72. In order to upgrade the community’s level of information towards children’s books and literature, there are several public and specialized workshops continuously active at the Council, on familiarization with children’s literature, literary criticism, creativity and other subjects.

73. To conduct activities in line with offering services to “children in need”, there is a special group working to establish small libraries in hospitals, to hold sessions on storytelling and bookreading for sick children, and to conduct seasonal workshops for those willing to cooperate in this.

74. With regard to a request by international organizations in Iran, and the confirmation of the Islamic Republic of Iran, the Council has prepared books on literary criticism in the camps, centres for the residence of the needy and the schools, and has also assisted in establishing libraries.

75. This Council’s section on world relations is a member of the Books International Office for the Young Generation and is, accordingly, in communication with other national offices all around the world. The Council also communicates with the international and research centres on children’s literature in Germany, Austria, Japan and in other international organizations such as UNESCO, UNICEF and the Office of the United Nations High Commissioner for Refugees (UNHCR).

76. Compilation of a children’s and adolescents’ dictionary, in 21 volumes, is among the most important activities carried out in the country to produce an authoritative and comprehensive reference work, not only for children and adolescents, but also for the adults who deal with this age group.

77. Celebrating the first Theatre Festival at the mosques in 2000, holding art and cultural classes for children and adolescents, and familiarizing them with occupations and skills in various cities in Iran, are all activities carried out by the Council.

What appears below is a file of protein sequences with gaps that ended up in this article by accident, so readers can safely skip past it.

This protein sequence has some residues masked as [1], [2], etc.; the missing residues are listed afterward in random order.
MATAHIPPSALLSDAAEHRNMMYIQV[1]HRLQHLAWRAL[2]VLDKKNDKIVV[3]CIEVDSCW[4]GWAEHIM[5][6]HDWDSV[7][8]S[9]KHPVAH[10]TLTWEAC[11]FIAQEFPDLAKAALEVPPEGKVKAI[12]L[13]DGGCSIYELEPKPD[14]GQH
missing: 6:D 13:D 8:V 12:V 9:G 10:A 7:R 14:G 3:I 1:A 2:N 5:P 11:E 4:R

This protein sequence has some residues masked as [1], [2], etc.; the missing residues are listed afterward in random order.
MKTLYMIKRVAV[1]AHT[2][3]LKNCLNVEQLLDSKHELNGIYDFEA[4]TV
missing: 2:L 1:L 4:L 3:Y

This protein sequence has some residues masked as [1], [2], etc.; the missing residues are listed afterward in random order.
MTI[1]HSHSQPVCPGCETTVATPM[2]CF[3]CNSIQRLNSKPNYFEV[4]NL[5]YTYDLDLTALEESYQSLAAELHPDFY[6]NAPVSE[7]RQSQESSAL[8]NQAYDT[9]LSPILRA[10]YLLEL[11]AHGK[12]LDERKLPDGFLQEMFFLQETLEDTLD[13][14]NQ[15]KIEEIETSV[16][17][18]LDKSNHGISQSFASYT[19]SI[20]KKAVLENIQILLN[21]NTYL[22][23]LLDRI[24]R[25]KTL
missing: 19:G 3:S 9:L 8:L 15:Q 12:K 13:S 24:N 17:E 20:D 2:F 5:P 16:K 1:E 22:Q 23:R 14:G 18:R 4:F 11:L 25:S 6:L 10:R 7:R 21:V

78. A series of cultural, legal, social and commercial activities, all achieved by the Society of Authors for Children and Adolescents, helps in the accomplishment of the goals adopted by the Convention on the Rights of the Child. Presently, the society has 220 members, all of whom are authors, poets, translators, literary critics, researchers and newspapermen for children and adolescents. In pursuit of this goal, section 4 of the goals of the society, adopted in article 17 of the Convention, lists them as follows:

− To give material and spiritual support for the rights of the members;
− To create a ground suitable for the material and spiritual growth of the members;
− To establish a relationship between the members and the related art and cultural centres and organizations, inside and outside the country;
− To establish a relationship between the members and their audiences;
− To exchange information and experiences among the researchers, critics, experts and professors within and outside the country;
− To create a situation suitable for participation of members in art, cultural and scientific circles within and outside the country; and
− To prepare facilities for offering valuable art works to the community.

79. The major activities accomplished by this society in 1999, in the cultural section, may be outlined under several headings:

− Arbitrating as the Specialized Committee on Children and Adolescents at the sixth Press Festival;
− Holding the first contest for new authors at the Press Festival;
− Cooperating in publishing the “Friday Book”;
− Planning to publish unfinished books. Under this plan, five books left unfinished by five authors, being members of the Society, are printed and distributed. The Society, after receiving, analysing, and selecting the best works, published them along with the names of the authors, as members of the Society, and the names of the new publications;
− Holding educational meetings;
− Cooperating with the fourth international fair on the children’s book illustrator;
− Replying to an inquiry by the Ministry of Islamic Guidance on a plan for a comprehensive educational and applied university of children’s literature and literature on fiction;
− Conducting a joint Council on Children’s Literature and Cinema. This council, in collaboration with the Society of Authors for Children and Adolescents, and the Children’s and Adolescents’ Cinema, pursues two simultaneous plans on the establishment of a mutual relationship between child literature and cinema:

80. The main activities conducted by this council during 2000 are:

− Holding four educational workshops (on editing, story-writing, translation and journalism);
− Participation in the Tehran International Book Fair, and honouring one pioneer in children’s and adolescents’ literature;